Rep. Scott Ogan remained in critical condition this morning after suffering a serious heart attack over the weekend at his Palmer home.
Ogan, 49, began feeling ill about 10:30 a.m. Saturday, said Linda Hay, an aide to the Palmer Republican. Ogan thought the pains were indigestion at first, but then asked his family to call an ambulance. Before the ambulance arrived, Ogan suffered a major heart attack, Hay said.
The ambulance took Ogan to Valley Hospital. He was then transferred by helicopter to Providence Alaska Medical Center in Anchorage.
House Speaker Brian Porter said today that he doesn't expect to know for three or four days whether Ogan can return to the Capitol before the May 14 adjournment of the regular session.
"Our latest update is that he is stable," Porter said. "He is still on the life support. And the idea of the life support is not that his condition has worsened, but to give his heart a rest so that he has the greatest chance of recovery."
Porter said Ogan won't be able to vote unless he's physically present. But last year, the House arranged for Ogan to be able to observe legislative proceedings while he was hospitalized with a blood clot, Porter said.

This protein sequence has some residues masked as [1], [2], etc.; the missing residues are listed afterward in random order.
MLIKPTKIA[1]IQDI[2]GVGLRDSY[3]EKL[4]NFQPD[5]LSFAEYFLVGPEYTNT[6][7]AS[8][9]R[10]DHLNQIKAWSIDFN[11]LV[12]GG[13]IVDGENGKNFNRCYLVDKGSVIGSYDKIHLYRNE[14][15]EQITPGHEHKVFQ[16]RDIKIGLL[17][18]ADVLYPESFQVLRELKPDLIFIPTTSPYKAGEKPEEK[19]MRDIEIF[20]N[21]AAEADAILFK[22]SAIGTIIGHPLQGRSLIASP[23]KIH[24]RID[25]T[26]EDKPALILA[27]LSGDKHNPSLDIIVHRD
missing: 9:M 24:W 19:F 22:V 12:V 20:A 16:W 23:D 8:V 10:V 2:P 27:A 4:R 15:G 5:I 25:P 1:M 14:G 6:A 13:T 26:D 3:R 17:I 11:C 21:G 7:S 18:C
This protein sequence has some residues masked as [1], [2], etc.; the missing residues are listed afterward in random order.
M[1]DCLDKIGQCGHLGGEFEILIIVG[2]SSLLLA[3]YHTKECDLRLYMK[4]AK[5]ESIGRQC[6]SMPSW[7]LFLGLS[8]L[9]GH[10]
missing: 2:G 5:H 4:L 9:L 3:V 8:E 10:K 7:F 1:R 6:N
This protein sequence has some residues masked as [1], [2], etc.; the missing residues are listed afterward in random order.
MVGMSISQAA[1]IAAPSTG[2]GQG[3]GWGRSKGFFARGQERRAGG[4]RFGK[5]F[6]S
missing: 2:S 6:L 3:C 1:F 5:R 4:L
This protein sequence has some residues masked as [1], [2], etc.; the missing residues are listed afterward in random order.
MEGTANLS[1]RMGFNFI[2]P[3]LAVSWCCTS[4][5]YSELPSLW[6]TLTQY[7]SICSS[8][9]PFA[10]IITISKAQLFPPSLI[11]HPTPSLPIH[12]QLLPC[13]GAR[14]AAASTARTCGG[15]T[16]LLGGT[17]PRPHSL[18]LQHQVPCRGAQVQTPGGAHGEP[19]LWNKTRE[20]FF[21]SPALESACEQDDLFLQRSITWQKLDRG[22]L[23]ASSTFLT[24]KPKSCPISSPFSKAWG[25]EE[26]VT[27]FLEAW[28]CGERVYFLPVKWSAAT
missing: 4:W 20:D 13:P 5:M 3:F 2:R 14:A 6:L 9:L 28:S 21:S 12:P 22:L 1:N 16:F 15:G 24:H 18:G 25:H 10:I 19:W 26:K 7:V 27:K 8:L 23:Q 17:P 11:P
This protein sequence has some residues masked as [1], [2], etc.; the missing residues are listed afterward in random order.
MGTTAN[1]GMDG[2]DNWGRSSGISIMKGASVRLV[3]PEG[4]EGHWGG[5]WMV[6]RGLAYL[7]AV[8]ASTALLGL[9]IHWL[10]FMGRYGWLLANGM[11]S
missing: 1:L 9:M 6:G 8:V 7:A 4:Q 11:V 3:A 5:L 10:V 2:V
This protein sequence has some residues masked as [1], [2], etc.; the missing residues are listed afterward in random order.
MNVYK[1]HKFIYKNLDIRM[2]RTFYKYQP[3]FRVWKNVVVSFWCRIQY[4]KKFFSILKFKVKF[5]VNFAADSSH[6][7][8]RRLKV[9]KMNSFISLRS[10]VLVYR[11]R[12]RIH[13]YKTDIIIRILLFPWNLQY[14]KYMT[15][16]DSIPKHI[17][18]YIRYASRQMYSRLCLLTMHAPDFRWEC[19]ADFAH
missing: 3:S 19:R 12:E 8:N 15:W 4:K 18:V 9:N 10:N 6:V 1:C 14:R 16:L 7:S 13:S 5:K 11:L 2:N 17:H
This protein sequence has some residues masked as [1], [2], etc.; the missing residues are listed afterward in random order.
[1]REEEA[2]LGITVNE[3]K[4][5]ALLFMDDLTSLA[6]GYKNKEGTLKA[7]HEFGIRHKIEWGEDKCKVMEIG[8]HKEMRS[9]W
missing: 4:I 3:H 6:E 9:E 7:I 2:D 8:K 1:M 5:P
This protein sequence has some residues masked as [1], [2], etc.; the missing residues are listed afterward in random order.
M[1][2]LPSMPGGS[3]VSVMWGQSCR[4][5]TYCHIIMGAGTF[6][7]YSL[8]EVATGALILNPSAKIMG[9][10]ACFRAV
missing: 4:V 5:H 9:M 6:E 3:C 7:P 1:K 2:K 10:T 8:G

Hay said the doctor she spoke with had not made a connection between the blood clot and the heart attack.
Ogan's wife, Janet, and daughter Laura, 16, have been at Providence much of the time since the heart attack, Hay said. Ogan's son Ryan, 18, flew in from work on the North Slope to be with his father.
"Our thoughts and prayers are with Janet and Scott's kids," said Rep. Eldon Mulder, an Anchorage Republican.
Ogan is head of the House Oil and Gas Committee, vice chairman of the Judiciary Committee, a member of the Legislative Council, a member of the House Transportation Committee and a member of a Joint Committee on Natural Gas Pipelines.
Rep. Hugh Fate, a Fairbanks Republican, will take over the Oil and Gas Committee, Hay said.
Ogan left Juneau on Friday evening to receive an award as Legislator of the Year from the Alaska Outdoor Council on Saturday night. The council gave Ogan's award to Hay.
The group fights for the interest of sport hunters and fishermen, and the rights of gun owners. The council has been a high-profile opponent of giving rural residents priority in the use of fish and game.
Ogan, a cabinetmaker who has represented Palmer since 1994, is a staunch conservative who has pushed for huge budgets cuts to help cover Alaska's fiscal gap. He opposes giving rural residents a subsistence hunting and fishing priority.
Empire reporter Bill McAllister contributed to this report.